“This is one step in the right direction by doing this, to make some players more conscious of our own end.
“[We’ll] try to get it in their heads ahead of time before practice, and obviously the games, to correct things they don’t understand,” he added.
It’s not hard to get the feeling that Stevenson and others will be getting a little bit anxious during the classroom session, though, given he’s looking to get back on the ice soon.
“They’re getting eager to go,” he noted. “A lot of guys just want the puck to drop. It’s been a while.
“I know a few guys have been training all summer and after a while, you just want to get into game situations and get into camp and around the guys.”
Stevenson, who was named team captain after Colton Kennedy was shipped to SJHL’s Melville Millionaires in January, said he has a little extra drive as a 20-year-old—and hopes to cap his final season of junior hockey with a championship.
To do that, he stepped up his training over the summer.
“I’ve changed it up a little bit,” Stevenson admitted. “I really focused on trying to get a little stronger in the gym and working on the core and leg strength.
“I tried to stay off the ice at the start of the summer just to regroup, and the last little while I’ve been on the ice a ton just trying get back in the flow,” he added.
“It’s my last year of junior, and maybe of hockey at this point, and so I’m excited to just go and lead by example and get back into it.”
For his part, Shortreed said he didn’t change up his routine much, but still put his nose to the grindstone in the gym over the summer.
“I trained quite a bit over the summer, getting in shape, working out,” he recalled. “I pretty much kept it the same. A lot of cardio.”
The players also stressed the stabilization of the second-year franchise should put the Lakers far ahead of where they were at this point last August.
Several key cogs of the 2009-10 edition will be in camp, and won’t be hard to get up to speed, while there likely won’t be as many newcomers who are unknown entities to both coaches and teammates.
“Last year, we were starting from scratch and this year, we can pick up from where we left off,” noted Stevenson. “Everyone knows what it was about last year, and we won’t have to get into each and everything.
“The new guys can just fit right in. With so many vets coming back, they can really follow everyone’s lead,” he reasoned.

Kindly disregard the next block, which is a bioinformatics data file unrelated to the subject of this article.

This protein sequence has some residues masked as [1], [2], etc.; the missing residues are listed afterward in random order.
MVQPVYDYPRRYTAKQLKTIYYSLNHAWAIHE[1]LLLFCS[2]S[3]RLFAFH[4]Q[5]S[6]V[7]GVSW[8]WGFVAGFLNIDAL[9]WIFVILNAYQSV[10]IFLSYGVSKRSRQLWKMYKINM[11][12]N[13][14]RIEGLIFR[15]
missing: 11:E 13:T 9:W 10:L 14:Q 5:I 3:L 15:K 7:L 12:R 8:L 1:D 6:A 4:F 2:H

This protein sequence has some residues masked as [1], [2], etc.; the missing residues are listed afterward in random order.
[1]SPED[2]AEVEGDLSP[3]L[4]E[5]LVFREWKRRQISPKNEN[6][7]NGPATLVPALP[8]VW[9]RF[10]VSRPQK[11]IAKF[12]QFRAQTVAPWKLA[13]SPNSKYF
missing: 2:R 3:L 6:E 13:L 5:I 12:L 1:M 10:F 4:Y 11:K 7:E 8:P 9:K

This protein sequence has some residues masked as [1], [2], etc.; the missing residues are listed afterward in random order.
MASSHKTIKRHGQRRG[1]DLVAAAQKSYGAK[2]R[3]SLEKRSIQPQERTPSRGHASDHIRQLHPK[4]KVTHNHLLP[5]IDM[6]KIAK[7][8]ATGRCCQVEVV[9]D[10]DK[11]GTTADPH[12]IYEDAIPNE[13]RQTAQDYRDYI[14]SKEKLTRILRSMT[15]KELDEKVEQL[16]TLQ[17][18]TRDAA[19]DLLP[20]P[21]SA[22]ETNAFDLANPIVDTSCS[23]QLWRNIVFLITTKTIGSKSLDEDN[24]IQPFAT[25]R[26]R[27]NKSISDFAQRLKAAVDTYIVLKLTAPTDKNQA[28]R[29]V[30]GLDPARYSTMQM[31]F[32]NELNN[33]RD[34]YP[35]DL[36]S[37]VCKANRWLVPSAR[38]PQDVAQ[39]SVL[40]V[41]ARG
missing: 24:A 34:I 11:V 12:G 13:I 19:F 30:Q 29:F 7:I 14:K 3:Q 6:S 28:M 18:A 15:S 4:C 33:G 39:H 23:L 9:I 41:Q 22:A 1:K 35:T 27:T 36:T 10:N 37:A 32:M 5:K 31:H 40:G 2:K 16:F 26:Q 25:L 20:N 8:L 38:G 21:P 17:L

“We won’t have to spend the whole first month, like last season, trying to figure everything out.”
Boaz acknowledged those in the locker-room knew the confusion around last year’s team led to some trying times during the season, but things are looking up for this year.
“Last year, we knew it was going to be a rebuilding year with the change-up in ownership,” he remarked. “It was going to be a year that we had to struggle through.
“At the end of the year, everyone came together and most of those guys are going to be back.”
Stevenson is hopeful the enthusiasm from last year’s playoff run carries over not only among those in the dressing room, but in the stands, as well.
The Lakers drew nearly 700 fans for that Game 6 loss to Dryden.
“Hopefully, we can get the town out and get a lot of support,” he enthused. “In playoffs, it was great having all those fans and we’d love to start off with great crowds again.
“This year, we really could be a contender and something special to watch.
“I’m excited and hopefully the town is,” he added. “Come Wednesday, I think it’ll be a pretty exciting time.”
Tryout games are slated for tonight and tomorrow at 8 p.m., Friday at both 10 a.m. and 7 p.m., and then Saturday at 9 a.m. All games are open to the public, and Strachan hopes to see some fans in the stands.
“[The players] get pumped up when they see 150 or 200 fans watching the tryouts,” he noted.
“It makes them feel pretty special and feel pretty good about Fort Frances and, obviously, to stay here and play and get into the spirit of being a Laker and being a part of the community.
“It’d be nice to have a good showing in the crowd, and hopefully there’ll be a good showing in the product on the ice,” he added.
On a final note, Strachan said the team still is looking for billets for four players.
Those interested in helping out can contact Mary Cooper (274-6608 or 486-1320) or Mary Polz (274-7264).